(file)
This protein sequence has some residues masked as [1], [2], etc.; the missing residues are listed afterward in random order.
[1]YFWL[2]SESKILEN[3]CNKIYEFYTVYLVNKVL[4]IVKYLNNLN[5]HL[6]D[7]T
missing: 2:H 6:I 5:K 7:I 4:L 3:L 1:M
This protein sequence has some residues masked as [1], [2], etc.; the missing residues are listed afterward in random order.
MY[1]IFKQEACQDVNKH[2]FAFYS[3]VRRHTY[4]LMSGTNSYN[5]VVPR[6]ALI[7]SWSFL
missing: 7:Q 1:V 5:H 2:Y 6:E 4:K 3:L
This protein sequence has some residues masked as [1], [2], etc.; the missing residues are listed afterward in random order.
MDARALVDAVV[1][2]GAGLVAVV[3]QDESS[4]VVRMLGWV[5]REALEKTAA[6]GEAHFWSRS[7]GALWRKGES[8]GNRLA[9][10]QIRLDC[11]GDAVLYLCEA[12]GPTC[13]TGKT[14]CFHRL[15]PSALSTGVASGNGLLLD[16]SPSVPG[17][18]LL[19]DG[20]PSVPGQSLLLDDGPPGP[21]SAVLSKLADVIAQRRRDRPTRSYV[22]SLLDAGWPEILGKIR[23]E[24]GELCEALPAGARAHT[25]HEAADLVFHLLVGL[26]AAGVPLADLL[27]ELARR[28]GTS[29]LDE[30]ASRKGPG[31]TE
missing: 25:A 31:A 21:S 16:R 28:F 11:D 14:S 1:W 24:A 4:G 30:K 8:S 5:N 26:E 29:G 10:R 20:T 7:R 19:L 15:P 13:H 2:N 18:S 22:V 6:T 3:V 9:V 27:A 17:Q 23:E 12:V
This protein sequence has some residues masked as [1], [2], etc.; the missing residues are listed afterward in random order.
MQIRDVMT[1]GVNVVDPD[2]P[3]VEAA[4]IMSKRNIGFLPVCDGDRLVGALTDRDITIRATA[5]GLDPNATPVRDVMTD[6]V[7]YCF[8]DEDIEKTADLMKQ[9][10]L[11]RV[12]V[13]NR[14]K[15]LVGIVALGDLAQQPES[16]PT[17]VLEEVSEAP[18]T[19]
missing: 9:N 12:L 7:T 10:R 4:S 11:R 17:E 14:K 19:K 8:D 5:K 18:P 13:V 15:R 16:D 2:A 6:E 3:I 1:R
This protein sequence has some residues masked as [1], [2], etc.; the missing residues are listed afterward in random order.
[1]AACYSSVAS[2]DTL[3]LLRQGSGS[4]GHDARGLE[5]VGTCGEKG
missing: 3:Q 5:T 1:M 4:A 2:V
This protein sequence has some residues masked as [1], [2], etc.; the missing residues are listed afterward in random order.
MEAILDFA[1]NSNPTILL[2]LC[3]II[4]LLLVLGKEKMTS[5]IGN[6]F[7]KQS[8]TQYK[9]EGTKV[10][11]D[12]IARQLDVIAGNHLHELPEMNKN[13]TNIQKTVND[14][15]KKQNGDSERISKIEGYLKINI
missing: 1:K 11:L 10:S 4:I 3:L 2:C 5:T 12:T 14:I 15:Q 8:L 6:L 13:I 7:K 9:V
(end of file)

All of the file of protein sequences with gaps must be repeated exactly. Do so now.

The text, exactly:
This protein sequence has some residues masked as [1], [2], etc.; the missing residues are listed afterward in random order.
[1]YFWL[2]SESKILEN[3]CNKIYEFYTVYLVNKVL[4]IVKYLNNLN[5]HL[6]D[7]T
missing: 2:H 6:I 5:K 7:I 4:L 3:L 1:M
This protein sequence has some residues masked as [1], [2], etc.; the missing residues are listed afterward in random order.
MY[1]IFKQEACQDVNKH[2]FAFYS[3]VRRHTY[4]LMSGTNSYN[5]VVPR[6]ALI[7]SWSFL
missing: 7:Q 1:V 5:H 2:Y 6:E 4:K 3:L
This protein sequence has some residues masked as [1], [2], etc.; the missing residues are listed afterward in random order.
MDARALVDAVV[1][2]GAGLVAVV[3]QDESS[4]VVRMLGWV[5]REALEKTAA[6]GEAHFWSRS[7]GALWRKGES[8]GNRLA[9][10]QIRLDC[11]GDAVLYLCEA[12]GPTC[13]TGKT[14]CFHRL[15]PSALSTGVASGNGLLLD[16]SPSVPG[17][18]LL[19]DG[20]PSVPGQSLLLDDGPPGP[21]SAVLSKLADVIAQRRRDRPTRSYV[22]SLLDAGWPEILGKIR[23]E[24]GELCEALPAGARAHT[25]HEAADLVFHLLVGL[26]AAGVPLADLL[27]ELARR[28]GTS[29]LDE[30]ASRKGPG[31]TE
missing: 25:A 31:A 21:S 16:R 28:F 11:D 14:S 1:W 24:A 4:G 30:K 8:S 5:N 26:E 29:G 10:R 20:T 7:R 19:L 15:P 13:H 2:N 18:S 22:V 6:T 3:V 9:V 27:A 17:Q 23:E 12:V
This protein sequence has some residues masked as [1], [2], etc.; the missing residues are listed afterward in random order.
MQIRDVMT[1]GVNVVDPD[2]P[3]VEAA[4]IMSKRNIGFLPVCDGDRLVGALTDRDITIRATA[5]GLDPNATPVRDVMTD[6]V[7]YCF[8]DEDIEKTADLMKQ[9][10]L[11]RV[12]V[13]NR[14]K[15]LVGIVALGDLAQQPES[16]PT[17]VLEEVSEAP[18]T[19]
missing: 9:N 12:L 7:T 10:R 4:S 11:R 17:E 14:K 19:K 8:D 5:K 18:P 13:V 15:R 16:D 2:A 6:E 3:I 1:R
This protein sequence has some residues masked as [1], [2], etc.; the missing residues are listed afterward in random order.
[1]AACYSSVAS[2]DTL[3]LLRQGSGS[4]GHDARGLE[5]VGTCGEKG
missing: 3:Q 5:T 1:M 4:A 2:V
This protein sequence has some residues masked as [1], [2], etc.; the missing residues are listed afterward in random order.
MEAILDFA[1]NSNPTILL[2]LC[3]II[4]LLLVLGKEKMTS[5]IGN[6]F[7]KQS[8]TQYK[9]EGTKV[10][11]D[12]IARQLDVIAGNHLHELPEMNKN[13]TNIQKTVND[14][15]KKQNGDSERISKIEGYLKINI
missing: 1:K 11:L 10:S 4:I 3:L 2:C 5:T 12:T 14:I 15:Q 8:L 6:L 13:I 7:K 9:V